Chansky’s Notebook: The Harvey Rules

They are calling the Dark Knight the Pale Pawn.

Former Tar Heel Matt Harvey made it big in the majors a year after he joined the Mets in 2013. That’s when his menacing beard and tough-guy demeanor on the mound made him an all-star and gave him his nickname, which he played to the hilt as a man about town.

Things aren’t so good for the Dark Knight these days, a year after coming off Tommy John surgery that cost him the entire 2014 season. He seemed to regain his form a year ago, which proved the operation was successful. He posted his best record, 13-8, and struck out three short of the 191 Ks he had before the injury. His career earn-run average at that point was around 2.50, pretty darn good.

After 10 starts this season, and a 3-7 record so far, coupled with an awful 6.08 ERA, Harvey has been blasted by the New York media, which does that to athletes who don’t play by the rules off the field. Harvey is surly, slips out the back door of the locker room before the press comes in and says basically nothing when approached otherwise.

A column in the New York Post blistered Harvey this week, calling him a phony and criticizing the Mets for enabling his unprofessional behavior. The Post said, from DiMaggio to Jeter, pro athletes in New York have stood tall and taken the heat whenever things went bad.

They call them the Harvey Rules. Matt does it his way when things are going good and makes up his own rules when things aren’t. It is a familiar refrain; according to one of his former coaches at UNC, Harvey was the toughest player to deal with on the team.

Now the Mets say they have to do what is best for the Mets, as well as Harvey. That may mean sending him to the minors, where he can work on his head and his heart as well as his velocity and location. The Mets’ chief rival in the National East is Washington, which has crushed Harvey in his two starts against the Nats.

They said his once-dominant fastball is indifferent now and his second and third pitches are being slammed all over the park. He has given up 11 earned runs in 7 2/3 innings against Washington.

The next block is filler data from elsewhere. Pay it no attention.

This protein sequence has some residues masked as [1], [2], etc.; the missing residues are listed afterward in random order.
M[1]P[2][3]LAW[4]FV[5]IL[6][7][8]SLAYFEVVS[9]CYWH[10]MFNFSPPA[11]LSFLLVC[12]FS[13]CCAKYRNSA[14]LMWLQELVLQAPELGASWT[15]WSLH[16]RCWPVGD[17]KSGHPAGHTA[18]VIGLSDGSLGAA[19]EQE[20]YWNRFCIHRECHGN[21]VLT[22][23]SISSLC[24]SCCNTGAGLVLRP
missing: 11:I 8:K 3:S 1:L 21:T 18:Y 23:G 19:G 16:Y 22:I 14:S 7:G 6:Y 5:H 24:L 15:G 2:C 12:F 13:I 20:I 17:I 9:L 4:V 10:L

Looks like The Dark Knight needs to lighten up or they will be calling him Flash, as in Flash in the Pan.

Harvey Sidelined With Tommy John Surgery

Photo Courtesy of New York Post

NEW YORK — Former UNC baseball pitcher Matt Harvey’s fears have been realized.

The New York Mets slinger won’t see any playing time for the 2014 season having undergone Tommy John surgery Tuesday to mend the torn ulnar collateral ligament in his right elbow.

Harvey decided this month to have the surgery before he could begin a throwing regimen. The recovery time for Tommy John surgery is usually 12-15 months.

Mets general manager Sandy Alderson says he understands the ace won’t be on the mound in 2014 and is exploring replacement options.

Former Heel Matt Harvey Proving Why He Should Start In MLB All-Star Game

Matt Harvey On The Mound For The Diamond Heels

CHAPEL HILL – UNC Alum turned pro-phenom Matt Harvey has been burning up the mound for the New York Mets in his first season in the major league. Outings like his efforts on Sunday against the Philadelphia Phillies, when he tossed six scoreless innings for an 8-0 shut out, have Harvey in the conversation to start for the National League in July 16 MLB All-Star Game.

If it goes his way, Harvey would be the first former Tar Heel pitcher in history to earn the honor.

Harvey’s fastball averaged a career-high 97.2 mph on Sunday, and he was praised for maintaining his velocity throughout the entire start. According to ESPN Stats & Information, Harvey threw 23 fastballs at 98 mph or faster during the game, the second most by a starter this season. The right hander has been impressive through 16 starts, on a 7-1 record, with a 2.05 ERA, 121 strikeouts, a 0.882 WHIP, 4 homers allowed and a .188 opponent batting average.

If Harvey were to get the start, it would be a historic day for several other reasons as well. Dwight Gooden was the last Met that started in an All-Star Game on the mound, all the way back in 1988. The contest is also being played in Citi Field, the home ball park for the Mets. The last pitcher to start on his home field was Roger Clemens in 2004 in Houston.

After a stand-out junior season at Carolina, Harvey was the seventh overall pick in the first round of the 2010 MLB Draft. He made his major league debut on July 26, 2012, for the Mets against the Arizona Diamondbacks. He set a franchise record for a pitching debut with 11 strikeouts.

Former Tar Heels to play in the All-Star game (started indicated):

Nate Andrews – 1944 (Reserve)

Brian Roberts – 2005 (Started at 2B), 2007 (Reserve)

Snuffy Stirnweiss – 1945 (DNP) 1946 (Reserve)

B.J. Surhoff – 1999 (Reserve)

Burgess Whitehead – 1935 (Reserve), 1937 (Reserve)

Walt Weiss – 1998 (Started at SS)